After I turned around to walk back, I saw them still standing there but they had turned around and now were staring at my kids.  Finnegan and I trotted back to get in ear shot and as we neared, the men approached my kids and started talking to them.

I arrived on the scene, breathless from the 50 meter jog, and the Caribbean man said with relief to me "there you are. I thought these kids were left here with no parents."  He was clearly genuinely concerned and then comforted that I had not gone too far.

So, I guess, whether I want it or not, a few interloping villagers will be looking out for the interests of my kids.  And others.
And I am okay with that.

Friday, August 24, 2012

Packing. Made. Easy.

Beautiful words.

"Mommy, I want to do my own packing."

Those words spoken should change my life. I mean, we had a short trip coming up, and I had to pack for myself, work with Sydney on outfit coordination, plan meals and buy food and pack for the dog, having one offspring to take complete responsibility, it quite a load off my shoulders.

What could go wrong.

I took a peak into Jackson's bag once he pronounced it complete.  You know because true control freak cannot so easily outsource some things.

This is what Jackson had packed:

3 pairs of long pants
1 pair of shorts
2 long sleeved shirts.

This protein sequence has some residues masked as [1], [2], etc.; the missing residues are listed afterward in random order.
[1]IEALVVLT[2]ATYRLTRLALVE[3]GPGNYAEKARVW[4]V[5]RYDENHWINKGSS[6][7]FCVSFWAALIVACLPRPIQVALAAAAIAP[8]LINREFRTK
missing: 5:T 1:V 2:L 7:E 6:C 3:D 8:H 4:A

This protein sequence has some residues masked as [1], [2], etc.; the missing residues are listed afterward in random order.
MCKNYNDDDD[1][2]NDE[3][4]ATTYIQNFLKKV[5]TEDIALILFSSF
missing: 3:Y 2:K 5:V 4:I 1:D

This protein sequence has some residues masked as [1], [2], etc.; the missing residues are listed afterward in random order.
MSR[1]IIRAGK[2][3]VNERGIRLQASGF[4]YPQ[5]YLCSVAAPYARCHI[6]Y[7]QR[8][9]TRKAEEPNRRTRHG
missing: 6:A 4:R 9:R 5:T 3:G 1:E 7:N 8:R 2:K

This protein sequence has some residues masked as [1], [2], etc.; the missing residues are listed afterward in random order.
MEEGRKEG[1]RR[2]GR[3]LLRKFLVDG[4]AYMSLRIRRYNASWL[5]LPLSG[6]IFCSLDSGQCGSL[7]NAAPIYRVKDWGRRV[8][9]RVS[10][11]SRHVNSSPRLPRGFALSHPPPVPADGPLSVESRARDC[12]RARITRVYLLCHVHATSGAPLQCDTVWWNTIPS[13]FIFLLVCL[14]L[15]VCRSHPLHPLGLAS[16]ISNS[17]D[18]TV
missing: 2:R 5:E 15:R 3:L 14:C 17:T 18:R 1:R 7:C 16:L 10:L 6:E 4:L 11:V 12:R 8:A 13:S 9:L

1 bible
1 science book
2 fiction books
Nintendo DS
iPod shuffle
iPod Touch
1 combination lock
1 bag of balloons (red)
1 Easy Button
This is what Jackson had not packed:
bathing suit
t shirts
But really who needs underwear, when you have an Easy Button.
That was easy. hard.

Monday, August 20, 2012

Camp. The post mortem edition.

There we were, leaving the women's Olympic soccer to pick up our progeny from the boat from camp.  I wanted to leave early, you know in case fire, flood, hail or locusts delayed our drive downtown. The one thing I could not abide was arriving at the dock after the boat. I knew our Girlie Goo especially would be looking for us.

I needn't have worried about doomsday scenarios as we arrived in plenty of time downtown. Only to learn that the boat was 90 minutes, or more, late.

We took the opportunity to grab a Starbucks before the rain started (the only rain we had had in weeks).  In what seemed an eternity the boat arrived with our kids waving at us from the outside decks. 

In short order, they were disembarked and we had only the excruciating job of reuniting kids with luggage.  The what-could-go-wrong approach to luggage removal was to have kids, aged 7 to11 carry the luggage off the boat, down the dock,up the stairs and put in a staging area. Not their own luggage, whatever they could grab.  There were a few athletic camp staff that were also loading up a large luggage cart or we would still be there waiting.  I learned that blue Mountain Equipment  Coop duffel bags are really in vogue. I saw about three before I found Sydney's. As I was trotting off to the car I was tackled by another desperate Dad who was convinced that I hadn't checked the name tag.  Jackson's red bag was briefly MIA but eventually made it to the staging area.